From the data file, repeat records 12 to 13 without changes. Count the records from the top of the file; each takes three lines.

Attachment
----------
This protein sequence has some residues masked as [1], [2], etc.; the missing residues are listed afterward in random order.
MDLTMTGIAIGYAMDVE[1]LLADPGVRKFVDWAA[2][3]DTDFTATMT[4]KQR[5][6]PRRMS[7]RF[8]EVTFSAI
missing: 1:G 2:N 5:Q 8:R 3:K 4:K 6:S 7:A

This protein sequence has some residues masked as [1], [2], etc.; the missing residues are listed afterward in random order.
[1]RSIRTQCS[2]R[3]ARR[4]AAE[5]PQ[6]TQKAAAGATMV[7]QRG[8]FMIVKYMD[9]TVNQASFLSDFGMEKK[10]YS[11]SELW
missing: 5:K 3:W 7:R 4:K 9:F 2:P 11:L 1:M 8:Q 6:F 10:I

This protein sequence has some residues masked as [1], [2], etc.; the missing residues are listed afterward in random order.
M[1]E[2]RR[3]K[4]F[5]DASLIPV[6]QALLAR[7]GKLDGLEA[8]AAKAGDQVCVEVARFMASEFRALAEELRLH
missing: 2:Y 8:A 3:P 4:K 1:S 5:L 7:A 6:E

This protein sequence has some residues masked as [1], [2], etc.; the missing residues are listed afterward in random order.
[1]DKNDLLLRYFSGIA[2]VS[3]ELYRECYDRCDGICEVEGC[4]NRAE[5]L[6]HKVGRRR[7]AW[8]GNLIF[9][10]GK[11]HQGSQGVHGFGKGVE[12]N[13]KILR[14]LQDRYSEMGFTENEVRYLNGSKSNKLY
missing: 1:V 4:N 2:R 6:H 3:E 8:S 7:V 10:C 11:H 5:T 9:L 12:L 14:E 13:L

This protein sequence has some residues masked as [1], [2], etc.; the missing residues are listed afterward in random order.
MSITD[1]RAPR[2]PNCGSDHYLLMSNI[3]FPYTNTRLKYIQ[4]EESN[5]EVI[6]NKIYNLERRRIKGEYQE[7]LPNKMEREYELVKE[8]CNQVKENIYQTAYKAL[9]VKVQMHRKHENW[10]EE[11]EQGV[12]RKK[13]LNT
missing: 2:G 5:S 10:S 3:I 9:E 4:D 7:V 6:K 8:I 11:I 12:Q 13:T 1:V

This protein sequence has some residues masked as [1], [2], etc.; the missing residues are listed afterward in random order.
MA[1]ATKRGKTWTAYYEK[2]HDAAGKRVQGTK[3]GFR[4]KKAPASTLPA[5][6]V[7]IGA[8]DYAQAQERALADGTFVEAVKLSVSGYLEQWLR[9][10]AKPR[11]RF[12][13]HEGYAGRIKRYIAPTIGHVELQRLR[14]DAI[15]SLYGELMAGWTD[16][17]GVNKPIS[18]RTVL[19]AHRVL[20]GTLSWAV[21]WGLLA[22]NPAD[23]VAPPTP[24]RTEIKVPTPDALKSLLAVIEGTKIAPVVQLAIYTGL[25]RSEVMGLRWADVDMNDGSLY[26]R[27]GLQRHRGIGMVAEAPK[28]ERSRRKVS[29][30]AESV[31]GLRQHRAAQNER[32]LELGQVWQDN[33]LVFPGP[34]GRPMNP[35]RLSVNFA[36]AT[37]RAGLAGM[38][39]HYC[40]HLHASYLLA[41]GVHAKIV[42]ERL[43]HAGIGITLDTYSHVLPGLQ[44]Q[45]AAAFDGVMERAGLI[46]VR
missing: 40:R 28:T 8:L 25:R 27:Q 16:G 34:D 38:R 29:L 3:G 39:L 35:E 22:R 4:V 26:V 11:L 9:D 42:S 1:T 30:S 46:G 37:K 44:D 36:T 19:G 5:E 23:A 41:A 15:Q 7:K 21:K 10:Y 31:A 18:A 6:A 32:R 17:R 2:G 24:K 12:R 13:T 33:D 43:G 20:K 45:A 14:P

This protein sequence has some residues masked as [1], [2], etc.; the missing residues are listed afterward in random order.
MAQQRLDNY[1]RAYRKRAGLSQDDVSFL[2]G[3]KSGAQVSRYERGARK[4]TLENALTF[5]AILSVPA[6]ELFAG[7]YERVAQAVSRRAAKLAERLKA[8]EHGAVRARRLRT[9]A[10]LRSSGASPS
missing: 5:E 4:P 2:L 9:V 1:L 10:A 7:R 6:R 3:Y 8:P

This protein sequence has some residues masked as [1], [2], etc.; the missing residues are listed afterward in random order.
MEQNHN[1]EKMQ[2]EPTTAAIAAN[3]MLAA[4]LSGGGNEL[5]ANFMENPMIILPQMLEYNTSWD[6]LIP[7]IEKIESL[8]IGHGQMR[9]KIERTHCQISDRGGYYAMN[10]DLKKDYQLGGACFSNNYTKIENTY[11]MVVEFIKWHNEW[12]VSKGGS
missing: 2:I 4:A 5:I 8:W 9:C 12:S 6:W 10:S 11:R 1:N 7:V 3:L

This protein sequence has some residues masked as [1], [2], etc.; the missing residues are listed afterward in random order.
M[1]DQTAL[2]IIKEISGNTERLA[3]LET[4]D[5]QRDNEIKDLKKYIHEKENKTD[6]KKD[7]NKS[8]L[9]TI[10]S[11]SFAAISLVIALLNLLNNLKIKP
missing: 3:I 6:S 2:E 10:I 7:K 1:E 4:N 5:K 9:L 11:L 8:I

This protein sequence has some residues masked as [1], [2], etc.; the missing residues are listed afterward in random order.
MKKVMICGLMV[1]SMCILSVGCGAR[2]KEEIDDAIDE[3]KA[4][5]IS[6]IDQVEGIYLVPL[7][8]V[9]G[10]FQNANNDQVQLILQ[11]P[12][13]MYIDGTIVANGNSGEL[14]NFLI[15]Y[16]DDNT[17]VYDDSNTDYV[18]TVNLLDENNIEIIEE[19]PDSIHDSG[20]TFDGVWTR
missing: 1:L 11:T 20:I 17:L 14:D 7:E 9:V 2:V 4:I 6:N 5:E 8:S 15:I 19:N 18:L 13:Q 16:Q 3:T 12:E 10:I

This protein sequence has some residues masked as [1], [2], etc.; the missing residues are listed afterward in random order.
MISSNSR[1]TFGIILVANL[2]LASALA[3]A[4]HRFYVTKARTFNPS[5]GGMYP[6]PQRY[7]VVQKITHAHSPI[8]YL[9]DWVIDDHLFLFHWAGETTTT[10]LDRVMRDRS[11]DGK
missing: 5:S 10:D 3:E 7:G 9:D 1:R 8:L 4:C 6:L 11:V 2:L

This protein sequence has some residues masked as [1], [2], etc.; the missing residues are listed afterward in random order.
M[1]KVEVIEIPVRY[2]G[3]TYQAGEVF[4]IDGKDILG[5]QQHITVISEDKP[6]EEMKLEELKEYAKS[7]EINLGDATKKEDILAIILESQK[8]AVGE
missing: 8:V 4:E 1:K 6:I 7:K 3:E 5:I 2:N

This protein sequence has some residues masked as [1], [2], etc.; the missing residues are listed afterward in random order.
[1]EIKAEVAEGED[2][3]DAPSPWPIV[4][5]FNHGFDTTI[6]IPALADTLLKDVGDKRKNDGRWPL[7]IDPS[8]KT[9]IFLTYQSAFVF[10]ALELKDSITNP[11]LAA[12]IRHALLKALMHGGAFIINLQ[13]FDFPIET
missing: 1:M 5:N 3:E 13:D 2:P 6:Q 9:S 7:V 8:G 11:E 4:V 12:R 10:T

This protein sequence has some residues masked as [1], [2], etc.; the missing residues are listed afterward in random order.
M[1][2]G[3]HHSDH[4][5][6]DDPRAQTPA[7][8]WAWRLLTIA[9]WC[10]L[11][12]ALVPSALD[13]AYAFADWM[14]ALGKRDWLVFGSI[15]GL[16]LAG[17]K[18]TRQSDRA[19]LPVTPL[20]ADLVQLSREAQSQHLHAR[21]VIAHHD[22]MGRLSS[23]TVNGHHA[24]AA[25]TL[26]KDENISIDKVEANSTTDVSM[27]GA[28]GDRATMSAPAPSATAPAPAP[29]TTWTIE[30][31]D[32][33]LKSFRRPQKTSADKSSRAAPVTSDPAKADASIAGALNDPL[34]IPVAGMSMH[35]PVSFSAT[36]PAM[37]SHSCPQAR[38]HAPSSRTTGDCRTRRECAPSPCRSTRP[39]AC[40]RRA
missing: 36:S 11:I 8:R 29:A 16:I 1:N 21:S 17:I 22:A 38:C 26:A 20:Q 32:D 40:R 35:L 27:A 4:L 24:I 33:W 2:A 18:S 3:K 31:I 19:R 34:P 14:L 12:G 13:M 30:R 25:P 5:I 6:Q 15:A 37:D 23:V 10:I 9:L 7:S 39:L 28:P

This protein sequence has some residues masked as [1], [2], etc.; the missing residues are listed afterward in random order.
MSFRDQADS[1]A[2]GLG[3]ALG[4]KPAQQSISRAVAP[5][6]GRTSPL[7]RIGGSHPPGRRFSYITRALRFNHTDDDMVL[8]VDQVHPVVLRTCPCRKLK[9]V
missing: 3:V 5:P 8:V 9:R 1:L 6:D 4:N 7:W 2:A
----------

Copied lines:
This protein sequence has some residues masked as [1], [2], etc.; the missing residues are listed afterward in random order.
M[1]KVEVIEIPVRY[2]G[3]TYQAGEVF[4]IDGKDILG[5]QQHITVISEDKP[6]EEMKLEELKEYAKS[7]EINLGDATKKEDILAIILESQK[8]AVGE
missing: 8:V 4:E 1:K 6:I 7:K 3:E 5:I 2:N

This protein sequence has some residues masked as [1], [2], etc.; the missing residues are listed afterward in random order.
[1]EIKAEVAEGED[2][3]DAPSPWPIV[4][5]FNHGFDTTI[6]IPALADTLLKDVGDKRKNDGRWPL[7]IDPS[8]KT[9]IFLTYQSAFVF[10]ALELKDSITNP[11]LAA[12]IRHALLKALMHGGAFIINLQ[13]FDFPIET
missing: 1:M 5:N 3:E 13:D 2:P 6:Q 9:S 7:V 8:G 11:E 4:V 12:R 10:T